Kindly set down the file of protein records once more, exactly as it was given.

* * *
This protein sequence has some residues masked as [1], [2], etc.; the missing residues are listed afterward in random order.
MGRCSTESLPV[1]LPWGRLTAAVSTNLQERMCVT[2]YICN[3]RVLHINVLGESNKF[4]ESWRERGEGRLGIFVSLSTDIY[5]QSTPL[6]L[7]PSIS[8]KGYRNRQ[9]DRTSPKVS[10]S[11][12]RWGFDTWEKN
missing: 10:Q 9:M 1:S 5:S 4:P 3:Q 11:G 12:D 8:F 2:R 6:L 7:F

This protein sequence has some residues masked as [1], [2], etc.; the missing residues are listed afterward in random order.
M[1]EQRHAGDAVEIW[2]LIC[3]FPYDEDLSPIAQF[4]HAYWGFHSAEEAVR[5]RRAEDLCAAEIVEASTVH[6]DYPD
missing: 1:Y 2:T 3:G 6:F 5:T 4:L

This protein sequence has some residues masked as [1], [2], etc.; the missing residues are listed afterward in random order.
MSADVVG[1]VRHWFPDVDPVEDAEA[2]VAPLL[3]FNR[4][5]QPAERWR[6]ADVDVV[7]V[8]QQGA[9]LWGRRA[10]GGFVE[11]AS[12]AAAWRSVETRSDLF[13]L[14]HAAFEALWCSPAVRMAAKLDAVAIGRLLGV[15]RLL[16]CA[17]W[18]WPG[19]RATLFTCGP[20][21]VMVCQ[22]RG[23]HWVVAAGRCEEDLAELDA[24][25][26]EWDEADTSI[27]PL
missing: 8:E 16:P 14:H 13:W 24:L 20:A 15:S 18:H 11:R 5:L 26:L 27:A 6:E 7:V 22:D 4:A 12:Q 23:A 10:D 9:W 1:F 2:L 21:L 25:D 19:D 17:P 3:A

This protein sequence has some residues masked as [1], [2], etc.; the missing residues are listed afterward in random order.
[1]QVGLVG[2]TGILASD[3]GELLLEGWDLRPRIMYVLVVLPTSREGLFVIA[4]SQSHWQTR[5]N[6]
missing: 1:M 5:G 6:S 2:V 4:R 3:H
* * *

This protein sequence has some residues masked as [1], [2], etc.; the missing residues are listed afterward in random order.
MGRCSTESLPV[1]LPWGRLTAAVSTNLQERMCVT[2]YICN[3]RVLHINVLGESNKF[4]ESWRERGEGRLGIFVSLSTDIY[5]QSTPL[6]L[7]PSIS[8]KGYRNRQ[9]DRTSPKVS[10]S[11][12]RWGFDTWEKN
missing: 10:Q 9:M 1:S 5:S 4:P 3:Q 11:G 12:D 8:F 2:R 6:L 7:F

This protein sequence has some residues masked as [1], [2], etc.; the missing residues are listed afterward in random order.
M[1]EQRHAGDAVEIW[2]LIC[3]FPYDEDLSPIAQF[4]HAYWGFHSAEEAVR[5]RRAEDLCAAEIVEASTVH[6]DYPD
missing: 1:Y 2:T 3:G 6:F 5:T 4:L

This protein sequence has some residues masked as [1], [2], etc.; the missing residues are listed afterward in random order.
MSADVVG[1]VRHWFPDVDPVEDAEA[2]VAPLL[3]FNR[4][5]QPAERWR[6]ADVDVV[7]V[8]QQGA[9]LWGRRA[10]GGFVE[11]AS[12]AAAWRSVETRSDLF[13]L[14]HAAFEALWCSPAVRMAAKLDAVAIGRLLGV[15]RLL[16]CA[17]W[18]WPG[19]RATLFTCGP[20][21]VMVCQ[22]RG[23]HWVVAAGRCEEDLAELDA[24][25][26]EWDEADTSI[27]PL
missing: 8:E 16:P 14:H 13:W 24:L 20:A 15:S 18:H 11:R 5:L 26:L 27:A 6:E 7:V 22:D 4:A 12:Q 23:A 10:D 9:W 1:F 2:L 21:L 25:D 19:D 17:P 3:A

This protein sequence has some residues masked as [1], [2], etc.; the missing residues are listed afterward in random order.
[1]QVGLVG[2]TGILASD[3]GELLLEGWDLRPRIMYVLVVLPTSREGLFVIA[4]SQSHWQTR[5]N[6]
missing: 1:M 5:G 6:S 2:V 4:R 3:H